The Strange Art of Inspiration

How moving to Paris killed my creative mojo, & how I got it back

Confession: since moving to Paris with my family four months ago, I’ve written very little. It’s not only that I haven’t been inspired (guilty as charged). It’s also that I’ve felt unsettled, distracted, and overwhelmed. Setting up house, making doctors’ appointments in a country where you have to bring your own needles to the doctor’s office, dealing with French bureaucracy (which makes the DMV look like a well-oiled machine), and trying to make myself understood in French have seriously thrown me for a loop.

Ten days ago, I got an email from an editor friend in Alabama, reminding me that my story for a new anthology was due in two weeks. I’d completely forgotten that I was supposed to be writing this story. The story had to be unpublished, so I couldn’t just dig something up from the archives. I had to write something completely new. I’ve been writing stories for more than half of my life, and I’m not exactly young, so that’s a lot of years of writing stories. How hard could it be to just buckle down and do the thing I’ve always done?

Pretty hard, actually. For several days, I ruminated over what the subject of my story would be. I couldn’t get a grip on it. I didn’t have a character, and I didn’t have a situation. For a story to happen, something has to happen to someone in someplace. I had one part of the equation — the someplace, because a requirement of the anthology was that the story had to be set in Alabama — but beyond that, I was lost.

Thanksgiving eve came around, and I hadn’t written a single sentence for my story or come up with a single idea. We had family in town, and we were hosting Thanksgiving dinner, and I had to figure out how to serve Thanksgiving dinner in a place where I can’t just pre-order the whole thing from Lunardi’s, like I have done every year for the past ten years. I also can’t work our Paris oven (it has nine settings, all of which are indicated by little pictures on the dial, and none of the pictures on the dial match the pictures in the manual), and I don’t know what to say at the boucherie or how to even begin to order meat. I know that turkey is dinde, but I haven’t seen dinde anywhere in Paris, except weird, sad, dinde patties, and I wasn’t about to serve turkey patties on Thanksgiving. Oh, and my husband would be arriving back in Paris from the Peninsula at noon on Thanksgiving day. Which meant I had to pull this whole Thanksgiving dinner thing off myself, which I had definitely never done before.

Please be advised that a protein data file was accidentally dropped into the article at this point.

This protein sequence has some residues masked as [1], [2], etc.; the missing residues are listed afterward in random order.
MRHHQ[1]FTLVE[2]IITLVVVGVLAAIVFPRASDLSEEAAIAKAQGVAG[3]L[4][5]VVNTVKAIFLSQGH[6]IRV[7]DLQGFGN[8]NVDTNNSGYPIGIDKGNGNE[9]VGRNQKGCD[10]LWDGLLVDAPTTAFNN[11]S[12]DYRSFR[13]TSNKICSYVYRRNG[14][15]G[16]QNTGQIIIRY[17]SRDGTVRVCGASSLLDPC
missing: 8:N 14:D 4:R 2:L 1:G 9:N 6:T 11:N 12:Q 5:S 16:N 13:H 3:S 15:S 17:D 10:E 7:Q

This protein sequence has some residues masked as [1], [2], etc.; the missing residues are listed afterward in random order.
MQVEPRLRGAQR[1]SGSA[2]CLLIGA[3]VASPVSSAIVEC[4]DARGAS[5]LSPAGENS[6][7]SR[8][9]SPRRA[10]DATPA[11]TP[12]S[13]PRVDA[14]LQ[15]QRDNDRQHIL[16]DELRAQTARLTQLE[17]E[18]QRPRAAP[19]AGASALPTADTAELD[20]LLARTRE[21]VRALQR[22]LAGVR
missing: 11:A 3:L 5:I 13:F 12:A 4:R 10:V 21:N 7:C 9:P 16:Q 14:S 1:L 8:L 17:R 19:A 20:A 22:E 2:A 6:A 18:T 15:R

So there I was on Thanksgiving eve, at our pathetic neighborhood grocery store, trying to find ingredients to make a pie. Forget everything you’ve heard about the glory of French food; finding decent meat and fresh vegetables in Paris is not easy. Having given up on the turkey, stuffing, and yams, I decided to concentrate on dessert. My mother-in-law always makes the pecan pie, and my sister-in-law always gets the berry pie from Noe Valley Bakery, so in all our years of hosting Thanksgiving, I’ve never had to make a pie. Now, it was time to figure out how to make one.

The grocery store didn’t have any pecans. They didn’t have any berries. They didn’t have a pie crust or a pan in which to make a pie crust. In Paris, there’s no such thing as one-stop shopping, except at the Bon Marche, which is one-stop shopping for billionaires, so I try to avoid it. The grocery store did have some slivered almonds, but that didn’t sound like a pie. Normally, I’d just make something from a box, but all of the directions on the side of all the boxes were in French, of course, and google translate is no good at translating recipes that require a high degree of precision. I left empty-handed, except for the wine (you can find decent, cheap wine at pretty much any grocery store in Paris, which helps you deal with the total dearth of fresh vegetables).